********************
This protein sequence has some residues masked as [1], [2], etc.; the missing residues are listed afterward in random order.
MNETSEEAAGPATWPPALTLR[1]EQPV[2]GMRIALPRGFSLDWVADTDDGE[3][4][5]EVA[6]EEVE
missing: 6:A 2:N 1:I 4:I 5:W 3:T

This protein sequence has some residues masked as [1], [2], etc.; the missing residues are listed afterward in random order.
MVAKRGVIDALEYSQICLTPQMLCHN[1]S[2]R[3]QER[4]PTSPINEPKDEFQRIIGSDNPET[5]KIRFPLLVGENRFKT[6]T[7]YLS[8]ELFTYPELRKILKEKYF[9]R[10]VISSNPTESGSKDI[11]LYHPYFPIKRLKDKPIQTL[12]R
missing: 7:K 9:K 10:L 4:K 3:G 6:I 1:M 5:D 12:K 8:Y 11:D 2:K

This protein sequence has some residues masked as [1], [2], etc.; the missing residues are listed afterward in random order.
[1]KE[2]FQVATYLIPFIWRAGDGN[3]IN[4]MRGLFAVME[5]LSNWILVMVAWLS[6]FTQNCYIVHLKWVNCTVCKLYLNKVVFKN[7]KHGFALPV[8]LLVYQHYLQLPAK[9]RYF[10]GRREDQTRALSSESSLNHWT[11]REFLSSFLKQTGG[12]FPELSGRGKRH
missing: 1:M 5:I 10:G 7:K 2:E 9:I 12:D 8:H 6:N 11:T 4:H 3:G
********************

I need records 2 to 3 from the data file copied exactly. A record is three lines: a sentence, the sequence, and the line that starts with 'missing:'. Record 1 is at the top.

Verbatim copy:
This protein sequence has some residues masked as [1], [2], etc.; the missing residues are listed afterward in random order.
MVAKRGVIDALEYSQICLTPQMLCHN[1]S[2]R[3]QER[4]PTSPINEPKDEFQRIIGSDNPET[5]KIRFPLLVGENRFKT[6]T[7]YLS[8]ELFTYPELRKILKEKYF[9]R[10]VISSNPTESGSKDI[11]LYHPYFPIKRLKDKPIQTL[12]R
missing: 7:K 9:K 10:L 4:K 3:G 6:I 1:M 5:D 12:K 8:Y 11:D 2:K

This protein sequence has some residues masked as [1], [2], etc.; the missing residues are listed afterward in random order.
[1]KE[2]FQVATYLIPFIWRAGDGN[3]IN[4]MRGLFAVME[5]LSNWILVMVAWLS[6]FTQNCYIVHLKWVNCTVCKLYLNKVVFKN[7]KHGFALPV[8]LLVYQHYLQLPAK[9]RYF[10]GRREDQTRALSSESSLNHWT[11]REFLSSFLKQTGG[12]FPELSGRGKRH
missing: 1:M 5:I 10:G 7:K 2:E 9:I 12:D 8:H 6:N 11:T 4:H 3:G